HomeFlavor & Fragrance FormulationMaking Sense of Third Party Food Safety Certification

Making Sense of Third Party Food Safety Certification

Dr. Luke Grocholl

Regulatory Affairs Expert, Sigma-Aldrich Flavors & Fragrances

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Food safety certification is not a legal requirement, but has become an industry standard for flavor ingredient suppliers. Third party certification helps organizations align their supply chains with global food safety standards and adjust to changing regional requirements. The myriad of different food safety certifications schemes can be confusing, however, and not all food safety standards are the same.

Third party food safety certification is nothing new. Increased globalization drives the need for an internationally focused certificate that’s well aligned with most common regional requirements. In order to establish a common certification requirement, the Global Food Safety Initiative (GFSI) formed in 2000 with a mission to deliver safe foods worldwide through continual improvement of food safety. The GFSI board set about establishing criteria for food safety that aligned with global standards. They reviewed the food safety certification schemes available and determined which met their requirements. Today GFSI recognizes over a dozen food safety certification schemes for different types of establishments in the food industry, ranging from approved certification schemes for the farming of fish to certificates for manufacturing food packaging.

The most appropriate GFSI approved certification schemes for the flavor industry are BRC from the British Retail Consortium, Food Safety System Certification 22000 (FSSC 22000), and SQF from the Safe Quality Food institute. These certificates all establish requirements broad enough for operations that manage non-perishable and non-agricultural food ingredients yet provide enough detail to help ensure food safety. These schemes all require continual improvement of food safety systems. These three food certification schemes all integrate the HACCP (Hazard Analysis Critical Control Points) concept. GFSI recognizes HACCP as a required element of a food safety program. Under HACCP, the food handling/manufacturing process is mapped out and hazards at each step in the process are identified. Control points are established for each step to eliminate or reduce to acceptable levels of the identified hazards. A critical control point is also established, typically at the final step where food safety is controlled and tested.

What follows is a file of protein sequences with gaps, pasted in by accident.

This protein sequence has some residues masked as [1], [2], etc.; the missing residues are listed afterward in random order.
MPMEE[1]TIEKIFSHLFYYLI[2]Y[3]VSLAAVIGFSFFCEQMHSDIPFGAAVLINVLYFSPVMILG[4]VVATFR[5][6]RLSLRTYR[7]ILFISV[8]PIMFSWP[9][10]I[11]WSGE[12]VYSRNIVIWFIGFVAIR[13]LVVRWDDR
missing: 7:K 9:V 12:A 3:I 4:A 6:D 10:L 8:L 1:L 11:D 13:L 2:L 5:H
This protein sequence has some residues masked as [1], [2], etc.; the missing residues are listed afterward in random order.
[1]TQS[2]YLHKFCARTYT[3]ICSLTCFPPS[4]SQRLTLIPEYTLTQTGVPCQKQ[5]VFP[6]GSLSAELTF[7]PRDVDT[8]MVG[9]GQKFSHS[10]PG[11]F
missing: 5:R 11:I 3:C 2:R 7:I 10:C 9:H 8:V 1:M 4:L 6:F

The BRC food standard focusses on food safety with a strong emphasis on the review of processes. BRC also covers overall quality systems and product quality, but the emphasis is on the operations that impact food safety. A BRC scheme is also very prescriptive, and it may be difficult to align with different types of operations. As part of the certification process, a grading criterion is established to help organizations benchmark their processes. Grade of A or B shows a strong food safety system, though C and D grades are still acceptable with revisits or surveillance audits. They also offer “plus” grades (i.e. A+, B+, etc.) awarded during unannounced audits.